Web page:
This Baker Learned Not to Cry Over Spilt Milk – Part Two
Last Week we ran Part one of the Lisa Wetzel interview by Mary Ann Yevuta
Do you have any favorite Christmas memories? Mama and Papa would go into the room and close the door and decorate the tree. Then we would hear a bell ring and mom would say, “look, Kris Kindle was here!” We would all get a little plate with cookies and knitted mittens or a hat. We also left our shoes out and if we were good, there might be something left in them. There was also a bad Santa, and if we were bad we didn’t get anything. That happened to me once.
What were some of the hardships you experienced during the war? In the wartime it was bad. We would beg farmers for food. Inge and I had a little wagon that we would take to different farms. The smallest farmers always gave us something, but the big ones would say they didn’t have anything. One time, a bunch of us went into a farmer’s fruit trees, right after dark. We looked during day time to see where the best trees were. My sister Anna would shake the trees and we would pick up the apples. Once, the farmer heard us and came out (in his underwear!) and chased us so we ran. I had new shoes that I waited years for and as we were running away, I lost one. No one wanted to go back for it and I never did find my shoe.
Pop had a nice watch and when the Americans came, he dug a hole in the backyard and buried the watch because some of the soldiers took things from the townspeople. When he finally went to get the watch, it was gone; we later found out it was our neighbor who took it. She would bake pies and leave them out, but she would never share! Our other neighbor was my friend Maria’s family. One day, a car pulled up with SS on the side and they went in and Maria’s father had to leave with them. We never saw him again. We think he must have said something against the Nazis. There were posters all over town with a picture of a person with their finger to their lips, meaning don’t talk. We couldn’t trust anyone. There were good Americans and some bad ones. Germans couldn’t go out after 7. Sometimes at night, we would hear screaming.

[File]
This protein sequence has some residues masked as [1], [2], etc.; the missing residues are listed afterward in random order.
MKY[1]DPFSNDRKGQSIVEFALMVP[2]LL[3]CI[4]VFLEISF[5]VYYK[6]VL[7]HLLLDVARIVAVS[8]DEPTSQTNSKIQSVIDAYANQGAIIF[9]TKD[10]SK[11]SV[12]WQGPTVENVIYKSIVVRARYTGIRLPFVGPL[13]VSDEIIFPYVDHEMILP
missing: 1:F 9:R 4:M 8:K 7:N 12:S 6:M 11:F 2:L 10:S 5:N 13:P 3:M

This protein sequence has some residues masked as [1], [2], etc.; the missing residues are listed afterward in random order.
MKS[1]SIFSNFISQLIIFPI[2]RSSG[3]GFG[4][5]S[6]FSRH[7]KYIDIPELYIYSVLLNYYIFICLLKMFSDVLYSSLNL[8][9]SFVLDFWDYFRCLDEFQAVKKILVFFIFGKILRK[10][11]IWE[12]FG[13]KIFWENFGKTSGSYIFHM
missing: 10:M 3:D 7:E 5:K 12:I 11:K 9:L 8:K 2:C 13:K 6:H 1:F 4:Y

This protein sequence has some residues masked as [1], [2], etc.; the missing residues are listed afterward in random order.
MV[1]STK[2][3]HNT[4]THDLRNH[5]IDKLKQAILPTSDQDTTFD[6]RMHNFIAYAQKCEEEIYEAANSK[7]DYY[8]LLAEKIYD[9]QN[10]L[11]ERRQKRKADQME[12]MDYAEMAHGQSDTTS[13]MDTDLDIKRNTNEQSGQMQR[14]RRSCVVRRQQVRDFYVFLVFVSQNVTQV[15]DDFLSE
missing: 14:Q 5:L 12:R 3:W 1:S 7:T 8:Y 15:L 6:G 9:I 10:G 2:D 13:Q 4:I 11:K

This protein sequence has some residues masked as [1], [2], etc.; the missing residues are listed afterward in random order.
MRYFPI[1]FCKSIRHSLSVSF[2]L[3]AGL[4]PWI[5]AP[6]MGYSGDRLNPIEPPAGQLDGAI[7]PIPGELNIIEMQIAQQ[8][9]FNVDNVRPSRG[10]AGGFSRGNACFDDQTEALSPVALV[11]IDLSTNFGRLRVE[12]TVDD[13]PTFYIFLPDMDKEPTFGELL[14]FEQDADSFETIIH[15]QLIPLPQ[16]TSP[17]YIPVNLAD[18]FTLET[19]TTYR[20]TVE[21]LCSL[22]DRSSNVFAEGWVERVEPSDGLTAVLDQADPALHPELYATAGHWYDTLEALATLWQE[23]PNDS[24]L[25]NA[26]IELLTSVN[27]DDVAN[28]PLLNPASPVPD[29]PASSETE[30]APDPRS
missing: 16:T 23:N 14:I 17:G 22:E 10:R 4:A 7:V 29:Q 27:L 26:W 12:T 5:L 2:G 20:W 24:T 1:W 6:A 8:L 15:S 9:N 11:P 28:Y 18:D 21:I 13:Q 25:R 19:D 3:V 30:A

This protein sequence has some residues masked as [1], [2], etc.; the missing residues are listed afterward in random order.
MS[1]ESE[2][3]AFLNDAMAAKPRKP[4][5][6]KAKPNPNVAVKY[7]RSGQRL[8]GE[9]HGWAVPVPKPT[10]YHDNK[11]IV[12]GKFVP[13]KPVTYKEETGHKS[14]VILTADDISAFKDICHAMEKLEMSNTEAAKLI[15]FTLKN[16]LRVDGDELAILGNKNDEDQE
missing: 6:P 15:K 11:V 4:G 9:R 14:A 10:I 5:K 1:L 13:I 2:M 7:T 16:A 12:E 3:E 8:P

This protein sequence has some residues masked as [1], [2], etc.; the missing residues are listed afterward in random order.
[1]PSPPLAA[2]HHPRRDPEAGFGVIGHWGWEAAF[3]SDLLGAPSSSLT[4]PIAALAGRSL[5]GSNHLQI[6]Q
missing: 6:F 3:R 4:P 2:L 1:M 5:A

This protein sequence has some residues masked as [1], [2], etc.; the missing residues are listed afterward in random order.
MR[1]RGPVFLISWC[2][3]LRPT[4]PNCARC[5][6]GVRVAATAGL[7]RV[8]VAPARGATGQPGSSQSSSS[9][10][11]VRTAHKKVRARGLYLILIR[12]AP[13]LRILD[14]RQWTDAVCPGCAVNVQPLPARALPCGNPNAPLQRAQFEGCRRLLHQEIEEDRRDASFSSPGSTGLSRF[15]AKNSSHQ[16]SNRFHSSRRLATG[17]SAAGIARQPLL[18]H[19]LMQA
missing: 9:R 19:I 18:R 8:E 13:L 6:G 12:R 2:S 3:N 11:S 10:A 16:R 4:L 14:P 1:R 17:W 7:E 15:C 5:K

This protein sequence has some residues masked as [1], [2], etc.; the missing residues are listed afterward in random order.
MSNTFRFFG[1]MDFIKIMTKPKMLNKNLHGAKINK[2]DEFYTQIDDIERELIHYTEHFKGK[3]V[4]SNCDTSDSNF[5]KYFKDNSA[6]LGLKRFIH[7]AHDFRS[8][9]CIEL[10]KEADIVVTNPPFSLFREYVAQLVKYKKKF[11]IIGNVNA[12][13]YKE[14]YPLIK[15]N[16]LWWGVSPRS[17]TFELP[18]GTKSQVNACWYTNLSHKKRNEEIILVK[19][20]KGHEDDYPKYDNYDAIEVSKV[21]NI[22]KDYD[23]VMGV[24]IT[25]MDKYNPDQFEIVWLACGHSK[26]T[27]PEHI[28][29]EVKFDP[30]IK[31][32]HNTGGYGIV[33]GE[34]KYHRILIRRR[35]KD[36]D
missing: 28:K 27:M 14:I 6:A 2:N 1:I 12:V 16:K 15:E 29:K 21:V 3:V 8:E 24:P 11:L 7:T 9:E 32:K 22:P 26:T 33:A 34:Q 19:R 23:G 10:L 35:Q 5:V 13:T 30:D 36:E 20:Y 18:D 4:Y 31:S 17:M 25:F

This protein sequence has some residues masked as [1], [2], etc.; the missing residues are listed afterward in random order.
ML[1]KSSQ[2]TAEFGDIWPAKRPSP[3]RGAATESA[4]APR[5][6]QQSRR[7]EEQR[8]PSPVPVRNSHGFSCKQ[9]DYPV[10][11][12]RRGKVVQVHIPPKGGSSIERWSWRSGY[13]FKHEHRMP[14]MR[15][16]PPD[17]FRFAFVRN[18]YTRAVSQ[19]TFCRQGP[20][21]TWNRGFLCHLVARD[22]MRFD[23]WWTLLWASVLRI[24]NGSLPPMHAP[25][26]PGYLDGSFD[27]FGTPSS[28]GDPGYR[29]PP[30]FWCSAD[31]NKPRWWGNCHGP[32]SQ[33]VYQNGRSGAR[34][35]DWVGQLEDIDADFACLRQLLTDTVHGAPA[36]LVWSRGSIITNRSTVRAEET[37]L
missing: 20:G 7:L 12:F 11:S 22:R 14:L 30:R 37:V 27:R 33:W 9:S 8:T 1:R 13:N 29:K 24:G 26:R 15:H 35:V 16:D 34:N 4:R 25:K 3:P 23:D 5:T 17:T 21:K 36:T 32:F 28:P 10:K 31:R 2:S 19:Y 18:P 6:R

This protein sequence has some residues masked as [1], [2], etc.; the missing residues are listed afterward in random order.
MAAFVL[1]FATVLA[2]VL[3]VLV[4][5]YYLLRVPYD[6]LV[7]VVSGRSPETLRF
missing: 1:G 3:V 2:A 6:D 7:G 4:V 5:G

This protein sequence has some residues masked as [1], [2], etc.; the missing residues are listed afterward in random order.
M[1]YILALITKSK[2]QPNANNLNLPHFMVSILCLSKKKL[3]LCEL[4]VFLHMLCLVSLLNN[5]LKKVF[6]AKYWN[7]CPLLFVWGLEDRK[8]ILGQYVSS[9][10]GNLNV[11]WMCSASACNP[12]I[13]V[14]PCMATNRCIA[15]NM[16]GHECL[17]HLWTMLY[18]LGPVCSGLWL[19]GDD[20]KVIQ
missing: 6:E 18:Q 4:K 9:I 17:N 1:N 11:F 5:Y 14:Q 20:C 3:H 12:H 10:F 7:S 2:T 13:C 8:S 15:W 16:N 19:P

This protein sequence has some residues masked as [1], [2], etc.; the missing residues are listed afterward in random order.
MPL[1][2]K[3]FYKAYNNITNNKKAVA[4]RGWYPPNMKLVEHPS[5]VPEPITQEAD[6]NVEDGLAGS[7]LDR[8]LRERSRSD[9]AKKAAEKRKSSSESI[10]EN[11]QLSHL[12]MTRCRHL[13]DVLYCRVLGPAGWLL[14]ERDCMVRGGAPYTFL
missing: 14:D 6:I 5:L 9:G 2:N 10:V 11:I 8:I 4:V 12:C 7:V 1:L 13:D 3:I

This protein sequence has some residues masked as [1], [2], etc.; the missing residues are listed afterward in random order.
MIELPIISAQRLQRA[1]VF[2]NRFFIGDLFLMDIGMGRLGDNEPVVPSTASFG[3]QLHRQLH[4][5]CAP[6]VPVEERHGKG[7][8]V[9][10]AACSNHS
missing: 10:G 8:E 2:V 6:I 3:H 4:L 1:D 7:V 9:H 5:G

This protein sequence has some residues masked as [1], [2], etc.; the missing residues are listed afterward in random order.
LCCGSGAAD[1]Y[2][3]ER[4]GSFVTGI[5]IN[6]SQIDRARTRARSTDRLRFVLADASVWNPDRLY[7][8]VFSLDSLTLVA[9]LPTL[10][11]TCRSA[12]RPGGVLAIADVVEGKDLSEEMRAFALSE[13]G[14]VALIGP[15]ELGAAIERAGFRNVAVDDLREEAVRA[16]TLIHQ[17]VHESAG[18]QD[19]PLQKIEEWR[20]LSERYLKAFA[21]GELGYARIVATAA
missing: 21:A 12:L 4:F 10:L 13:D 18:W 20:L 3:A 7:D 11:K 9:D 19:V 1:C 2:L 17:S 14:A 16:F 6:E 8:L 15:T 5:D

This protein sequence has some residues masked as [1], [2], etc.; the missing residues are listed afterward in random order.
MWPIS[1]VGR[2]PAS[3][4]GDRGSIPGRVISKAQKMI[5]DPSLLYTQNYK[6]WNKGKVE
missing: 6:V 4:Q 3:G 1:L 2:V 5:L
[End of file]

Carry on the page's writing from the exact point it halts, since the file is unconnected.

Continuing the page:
Amidst all the wartime stress and despair, what did you do to have fun? The Mangfall River went right by our house. In the winter, we would ice skate (we had one pair of skates.) Our town was in the Alps, so we took advantage of the terrain and went sledding.. How stupid we were! When you’re young, you don’t think about danger. In the summer, we swam in the river or picked berries. We would ride our bikes to Bad Aibling or Munich. One time, we were in Munich during an air raid and had to get underground.
How old were you when you started baking? I can’t remember how old I was; I learned cooking and baking from my mom, but it was plain stuff. I loved to bake, and learned more on my own.
How old were you when you got your first job? First, I worked in the wood factory, right out of school at 14. Then I worked at a chocolate factory! That was better.
How did you meet your husband Bill? I was working in Bad Aibling and met him while he was stationed there with the Army. My friends laughed because Bill was so tall and skinny! I loved to dance, and Bill didn’t. An Air Force guy asked me to dance and Bill got jealous and didn’t want me to dance. That was when Bill got his nose broken! Army and Air Force guys were always getting into fights.
What is the most interesting place you’ve traveled to? Japan. We lived right outside of Tokyo by the rice paddies until the government moved us to an apartment downtown. The bath houses took a lot to get used to! I’d run and jump in so no one could see me, and the water was HOT! We also lived right outside Paris for less than a year. We didn’t like it there very much, so Bill put in for Germany again. I moved to the US when I was 27. We came by ship in October and it took a long time. The dependents of the soldiers were low in the ship, and I was seasick the entire trip. I couldn’t get out of bed! The kids were young and getting so hungry. Finally someone followed them down to me and noticed I couldn’t get out of bed and they helped me. I lost 18 pounds. When I got to the US, Bill was still overseas at first so I stayed with Bill’s mom and pop.
What was your new American life like? Bill’s mama was the best woman, besides my mama. She paid for my flight to Germany every couple years sno I could go see my family. We couldn’t afford it because Bill was still in the military and we had four kids. I still talk to my niece Ingrid, who lives in Munich, every week. We talk about food and she makes me jealous for all the things I can’t get over here. English was very hard to learn. I learned by talking to other people. I told Bill I would learn English and he would learn German, but he never did. I eventually found out he understood more German than I thought. Sneaky! My mom really liked Bill right away. He was always so good with kids.
What was the hardest adjustment when you moved to the US? I can’t complain, everyone was really nice. The only thing was racism was bad and I hadn’t seen that before.
What do you feel most grateful for in life? That my family and I are all healthy, and that Heather lives so close nearby. Hopefully I’ll get to visit my daughter, grandkids and great grandkids in Columbus soon! And I’m so lucky to have good friends like Mary and Loretta, and that at 89 I can still bake for the Farmer’s Market!